So now it's hand-basted and I've begun to stitch in the ditch, outlining the center star, thanks to a bit more research on how to adjust the presser foot on my machine, etc. Pics to come as progress is made. I'm not following a lot of the recommendations for machine quilting, but then again, what did people do before walking feet were around? And spray adhesive? Something like this, I suppose. They made do with what they had, right? Anyhow, I'm excited. :-)

Tuesday, July 27, 2010

Stitched History

Time is quickly ticking down to the end of summer and the beginning of inservice days. As such I'm having quite a bit of satisfaction seeing that I've accomplished many things on my summer set list (as well as a TON I didn't even dream of doing!) One of those items, finished yesterday, was painting my parents' porch! After I peeled off the last bits of latex from my skin, I took the opportunity to photograph a sampling of stitched history around the house.

First machine-sewn American Girl dress, created under Grandmother's tutelage using a McCall doll pattern. I was eleven. In the photo above, the dress lies on top of the cedar trunk made by Granddaddy. The cedar came from my Papaw (mother's father) but was fashioned by my father's father to hold my American Girl doll and all her accoutrements.

Basket square pillow, put together as a Christmas gift to my mother. The square was hand-pieced by my mother's mother (daughter of Lillian, after whom this blog is named), and I appliqued it onto the pillow I constructed.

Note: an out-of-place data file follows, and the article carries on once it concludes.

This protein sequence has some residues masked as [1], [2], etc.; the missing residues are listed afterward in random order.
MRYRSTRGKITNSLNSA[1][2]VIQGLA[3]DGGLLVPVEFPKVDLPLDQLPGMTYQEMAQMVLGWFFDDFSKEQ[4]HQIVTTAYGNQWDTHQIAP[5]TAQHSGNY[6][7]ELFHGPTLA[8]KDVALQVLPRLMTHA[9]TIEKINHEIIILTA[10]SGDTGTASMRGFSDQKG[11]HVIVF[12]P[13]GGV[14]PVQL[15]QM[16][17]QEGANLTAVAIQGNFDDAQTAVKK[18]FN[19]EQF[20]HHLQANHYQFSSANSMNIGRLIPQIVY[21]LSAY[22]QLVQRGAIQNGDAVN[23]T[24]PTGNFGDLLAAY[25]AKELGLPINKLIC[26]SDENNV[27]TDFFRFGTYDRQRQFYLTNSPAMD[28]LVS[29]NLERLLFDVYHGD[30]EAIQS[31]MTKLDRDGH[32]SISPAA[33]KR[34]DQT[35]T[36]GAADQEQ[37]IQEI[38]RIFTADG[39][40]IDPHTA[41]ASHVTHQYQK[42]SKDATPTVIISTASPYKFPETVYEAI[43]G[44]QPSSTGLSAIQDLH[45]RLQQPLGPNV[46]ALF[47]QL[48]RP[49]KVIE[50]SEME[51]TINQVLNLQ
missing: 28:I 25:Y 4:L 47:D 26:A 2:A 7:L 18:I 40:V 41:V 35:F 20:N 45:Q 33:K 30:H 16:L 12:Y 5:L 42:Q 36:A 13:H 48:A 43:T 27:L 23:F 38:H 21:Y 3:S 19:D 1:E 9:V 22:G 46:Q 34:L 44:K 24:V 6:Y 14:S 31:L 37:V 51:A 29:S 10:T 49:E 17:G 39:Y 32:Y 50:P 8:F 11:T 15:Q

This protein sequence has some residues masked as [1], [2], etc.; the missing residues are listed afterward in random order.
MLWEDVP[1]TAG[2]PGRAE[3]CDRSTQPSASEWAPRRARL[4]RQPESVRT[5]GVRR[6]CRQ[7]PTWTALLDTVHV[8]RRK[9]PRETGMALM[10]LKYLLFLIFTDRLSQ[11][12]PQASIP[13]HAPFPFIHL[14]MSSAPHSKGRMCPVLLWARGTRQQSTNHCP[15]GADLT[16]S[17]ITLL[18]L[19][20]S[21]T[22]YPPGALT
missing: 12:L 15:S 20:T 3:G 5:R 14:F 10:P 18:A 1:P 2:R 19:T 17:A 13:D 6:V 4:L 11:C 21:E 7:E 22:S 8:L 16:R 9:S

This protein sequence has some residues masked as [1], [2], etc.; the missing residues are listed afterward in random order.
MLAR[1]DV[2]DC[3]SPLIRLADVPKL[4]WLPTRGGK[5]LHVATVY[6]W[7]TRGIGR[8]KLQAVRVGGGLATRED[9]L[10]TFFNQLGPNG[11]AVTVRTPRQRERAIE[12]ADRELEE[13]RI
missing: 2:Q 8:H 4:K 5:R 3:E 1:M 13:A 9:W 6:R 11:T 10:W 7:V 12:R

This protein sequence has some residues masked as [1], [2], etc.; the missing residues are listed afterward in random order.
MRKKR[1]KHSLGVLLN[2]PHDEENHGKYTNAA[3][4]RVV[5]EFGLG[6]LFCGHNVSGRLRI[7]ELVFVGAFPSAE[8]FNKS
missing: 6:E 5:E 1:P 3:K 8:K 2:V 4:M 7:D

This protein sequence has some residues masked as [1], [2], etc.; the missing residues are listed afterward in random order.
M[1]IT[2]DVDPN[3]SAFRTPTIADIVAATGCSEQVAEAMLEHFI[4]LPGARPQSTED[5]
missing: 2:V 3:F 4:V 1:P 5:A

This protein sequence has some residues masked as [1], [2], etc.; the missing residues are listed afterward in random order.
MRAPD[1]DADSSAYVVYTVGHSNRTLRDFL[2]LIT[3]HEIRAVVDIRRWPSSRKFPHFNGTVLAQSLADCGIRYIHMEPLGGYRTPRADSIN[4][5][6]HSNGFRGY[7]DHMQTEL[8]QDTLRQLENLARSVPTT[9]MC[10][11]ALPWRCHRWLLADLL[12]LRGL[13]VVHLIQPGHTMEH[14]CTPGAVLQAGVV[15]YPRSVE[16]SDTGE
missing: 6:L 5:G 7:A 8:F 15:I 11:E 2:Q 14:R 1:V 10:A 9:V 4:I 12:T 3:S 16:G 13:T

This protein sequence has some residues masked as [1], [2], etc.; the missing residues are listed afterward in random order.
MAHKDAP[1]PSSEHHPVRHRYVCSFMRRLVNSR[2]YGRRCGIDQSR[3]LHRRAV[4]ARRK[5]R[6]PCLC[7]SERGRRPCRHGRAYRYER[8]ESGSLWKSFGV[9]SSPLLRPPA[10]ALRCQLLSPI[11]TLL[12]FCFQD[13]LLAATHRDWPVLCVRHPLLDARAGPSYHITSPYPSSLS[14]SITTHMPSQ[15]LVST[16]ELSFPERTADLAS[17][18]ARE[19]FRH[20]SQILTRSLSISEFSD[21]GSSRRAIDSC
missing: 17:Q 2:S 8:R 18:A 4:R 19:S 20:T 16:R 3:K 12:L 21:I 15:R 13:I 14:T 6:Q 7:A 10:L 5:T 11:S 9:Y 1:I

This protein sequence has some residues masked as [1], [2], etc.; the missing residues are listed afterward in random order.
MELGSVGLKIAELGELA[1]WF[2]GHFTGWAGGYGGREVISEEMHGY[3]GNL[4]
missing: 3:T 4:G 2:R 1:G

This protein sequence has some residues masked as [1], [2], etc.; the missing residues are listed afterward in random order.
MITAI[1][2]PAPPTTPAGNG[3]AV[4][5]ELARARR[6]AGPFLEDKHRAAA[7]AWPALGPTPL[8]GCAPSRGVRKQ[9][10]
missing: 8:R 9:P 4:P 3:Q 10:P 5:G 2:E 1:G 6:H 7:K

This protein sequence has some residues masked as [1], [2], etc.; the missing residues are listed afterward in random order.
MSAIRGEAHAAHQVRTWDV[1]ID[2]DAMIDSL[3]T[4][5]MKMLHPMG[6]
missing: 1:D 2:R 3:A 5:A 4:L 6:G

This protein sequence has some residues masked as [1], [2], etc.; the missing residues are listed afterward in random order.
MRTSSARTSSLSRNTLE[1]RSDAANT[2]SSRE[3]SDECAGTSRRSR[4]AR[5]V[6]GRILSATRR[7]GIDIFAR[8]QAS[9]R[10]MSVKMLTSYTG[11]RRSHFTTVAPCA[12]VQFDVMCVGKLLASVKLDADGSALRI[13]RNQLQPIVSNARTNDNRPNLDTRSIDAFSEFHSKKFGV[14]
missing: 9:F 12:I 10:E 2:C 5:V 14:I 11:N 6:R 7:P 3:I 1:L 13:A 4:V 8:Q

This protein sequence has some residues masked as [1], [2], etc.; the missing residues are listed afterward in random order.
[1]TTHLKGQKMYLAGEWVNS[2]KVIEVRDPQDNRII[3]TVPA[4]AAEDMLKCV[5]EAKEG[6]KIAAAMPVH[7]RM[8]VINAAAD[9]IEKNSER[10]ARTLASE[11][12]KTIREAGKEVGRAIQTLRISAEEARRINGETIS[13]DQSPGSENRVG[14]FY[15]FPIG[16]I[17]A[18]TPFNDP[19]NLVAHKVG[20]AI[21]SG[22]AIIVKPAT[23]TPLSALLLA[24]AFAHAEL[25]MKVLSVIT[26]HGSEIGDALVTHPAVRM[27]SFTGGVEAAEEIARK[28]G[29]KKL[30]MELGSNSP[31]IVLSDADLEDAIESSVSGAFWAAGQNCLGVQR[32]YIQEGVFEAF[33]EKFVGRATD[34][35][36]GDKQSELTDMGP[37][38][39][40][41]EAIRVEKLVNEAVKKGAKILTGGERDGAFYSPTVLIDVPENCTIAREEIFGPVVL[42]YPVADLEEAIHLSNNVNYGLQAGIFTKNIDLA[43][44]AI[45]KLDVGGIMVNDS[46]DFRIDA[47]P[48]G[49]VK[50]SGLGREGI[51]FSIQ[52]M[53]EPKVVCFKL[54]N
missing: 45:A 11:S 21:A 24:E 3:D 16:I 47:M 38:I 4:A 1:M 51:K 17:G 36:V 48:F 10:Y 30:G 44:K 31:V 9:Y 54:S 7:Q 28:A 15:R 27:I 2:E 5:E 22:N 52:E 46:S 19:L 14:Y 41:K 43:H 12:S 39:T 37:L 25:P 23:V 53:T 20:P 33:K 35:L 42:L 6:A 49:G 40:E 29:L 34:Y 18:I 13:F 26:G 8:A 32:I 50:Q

First quilt, part of a 7th grade pioneer project. For the project, my father helped me make a wooden rope bed for my American Girl doll. To go with it, I hand-stitched a pillow, mattress and quilt, all stuffed with polyester fiber.

More American Girl clothes, both hand-sewn and machine-sewn without patterns.

Mini Raggedy Ann and Andy, created by my mother. Each doll's face is about 3.5 inches in diameter, not counting the hair. Raggedy Ann bears penciled scars from my childhood play.

Sunday, July 25, 2010

Kimono Table Runner

What would you do if you were given a roll of vintage Japanese kimono cotton?

Make a super-simple table runner, right? Just hack off a length, hem the ends and wrap it up for a wedding gift without taking photos, right?

Thursday, July 22, 2010

Yo-Yo Tutorial

The artist of Lillian's Stitches can now be found at Walking With Feathers.

This one's for my friend from high school, EMParker :-) She requested a yo-yo tutorial after this post.

Before I put together my own tutorial, google found the following:
I also give props to this book that I picked up at my neighborhood thrift store.

You will need:
  • Fabric
  • Scissors
  • Needle
  • Thread
  • Marking device--water soluble pencil, tailor's chalk, marker, etc.
  • Circles to trace!

Circles from l-r: flask, dessert plate, German incense burner